Is A Double-Take Worse Than No Take At All?

06/11/2014 07:56 am ET | Updated Aug 11, 2014

The other day, Lisa, my best friend during my senior year in high school (whom had already graduated and a year older than me, sort of like Matthew McConaughey in "Dazed and Confused," which made this friendship even cooler) sent me this link from the Wall Street Journal about miniskirts making a comeback. She pondered on Facebook, "What say ye Paula? How about old gals who still have great legs?"

Anyway, I responded, "I say this begs for great legs, appropriate at any age" (sorry, I can't resist the urge to bust a rhyme) which prompted this reply from Lisa, "Yeah, but just 'cause you can, doesn't mean you should. So crushing to get the "oh, old" double-take by young guys."

Ouch. Is a double-take worse than no take at all?

This is Lisa, at left, with her dog Ollie, after a run in Santa Cruz. "Oh, old" my ass!


That night at poker, I posed this very question to see what my friends "of a certain age" thought.

Laura, smoking-hot in every way, had a very similar story to Lisa's.

She said this: I walked up to a taco truck wearing big sunglasses and ordered my lunch. The friendly younger-than-me guy working the window (I'm 50, he was 30-something) was making chit-chat: "Hello, nice to see you, how's your day going? Blah blah blah" and abruptly asked, "How old are you?" I replied, "I don't think that matters." He says, "Take off your glasses." I lower my sunglasses and he says, "Oh", ended the conversation, hands me my burrito, and that was that.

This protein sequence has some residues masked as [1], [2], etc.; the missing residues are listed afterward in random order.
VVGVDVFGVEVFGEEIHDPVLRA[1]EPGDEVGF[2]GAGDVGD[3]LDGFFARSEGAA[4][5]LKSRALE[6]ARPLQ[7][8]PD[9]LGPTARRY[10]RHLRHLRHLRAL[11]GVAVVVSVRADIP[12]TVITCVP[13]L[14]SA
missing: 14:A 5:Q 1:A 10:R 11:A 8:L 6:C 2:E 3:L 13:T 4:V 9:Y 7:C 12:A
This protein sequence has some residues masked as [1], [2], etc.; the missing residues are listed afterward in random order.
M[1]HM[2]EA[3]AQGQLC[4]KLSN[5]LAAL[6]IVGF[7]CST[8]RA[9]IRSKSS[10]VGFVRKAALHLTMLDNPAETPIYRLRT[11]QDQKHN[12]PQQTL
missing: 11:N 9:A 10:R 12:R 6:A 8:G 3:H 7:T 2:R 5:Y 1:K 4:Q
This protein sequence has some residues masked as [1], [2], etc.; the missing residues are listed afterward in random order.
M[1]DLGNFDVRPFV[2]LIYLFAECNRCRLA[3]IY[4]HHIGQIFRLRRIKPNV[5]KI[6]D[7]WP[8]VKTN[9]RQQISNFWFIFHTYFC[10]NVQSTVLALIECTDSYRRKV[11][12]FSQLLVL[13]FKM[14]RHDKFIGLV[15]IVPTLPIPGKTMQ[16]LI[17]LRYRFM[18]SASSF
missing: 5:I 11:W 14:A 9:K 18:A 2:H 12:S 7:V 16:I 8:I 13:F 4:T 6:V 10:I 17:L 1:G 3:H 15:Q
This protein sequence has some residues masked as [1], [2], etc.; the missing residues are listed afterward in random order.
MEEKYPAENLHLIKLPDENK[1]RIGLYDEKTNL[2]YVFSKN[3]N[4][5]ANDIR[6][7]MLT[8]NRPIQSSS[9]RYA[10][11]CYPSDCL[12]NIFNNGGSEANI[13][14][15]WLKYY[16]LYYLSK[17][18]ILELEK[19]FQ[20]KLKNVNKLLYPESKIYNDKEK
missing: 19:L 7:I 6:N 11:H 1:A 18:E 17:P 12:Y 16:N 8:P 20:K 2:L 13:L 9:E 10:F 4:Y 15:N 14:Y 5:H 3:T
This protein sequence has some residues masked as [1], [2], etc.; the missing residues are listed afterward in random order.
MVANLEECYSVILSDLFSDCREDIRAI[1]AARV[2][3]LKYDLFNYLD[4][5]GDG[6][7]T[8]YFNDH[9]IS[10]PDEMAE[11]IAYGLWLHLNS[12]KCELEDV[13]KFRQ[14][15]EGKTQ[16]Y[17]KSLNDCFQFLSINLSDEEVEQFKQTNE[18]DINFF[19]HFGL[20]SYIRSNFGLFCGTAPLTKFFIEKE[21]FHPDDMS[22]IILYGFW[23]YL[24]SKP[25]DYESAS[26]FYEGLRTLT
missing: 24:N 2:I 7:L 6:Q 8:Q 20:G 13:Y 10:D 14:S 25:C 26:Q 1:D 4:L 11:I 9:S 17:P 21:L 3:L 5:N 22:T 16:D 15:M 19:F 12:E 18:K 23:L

On the one hand, it's nice to get attention from younger men, or really, any men at all, at this age. And I know, you're probably thinking, "Who the hell cares what men think?", or "Why should we need male attention to validate our attractiveness or sexuality?"

We shouldn't. But it sure feels good to have someone notice. Even if it precedes the "oh, old" reveal.

My advice to Lisa and anyone else pondering the miniskirt is this: The legs are the last to go. We've spent decades building them up, building families, building homes, running businesses, running after cats and kids, standing in line, standing for what we believe in, standing tall.

So ladies, grab the smallest mini and largest pair of sunglasses you can find (our homage to Laura) and work it. Next time a young man gives you the look, slide those super-sized shades down your nose and smile:

Ha! Made you look, sucker!

If any of you out there have similar tales to Lisa's and Laura's, we'd love to hear about them.

For more of our style musings were we give father time the finger, please visit us at Blank Stare, Blink.

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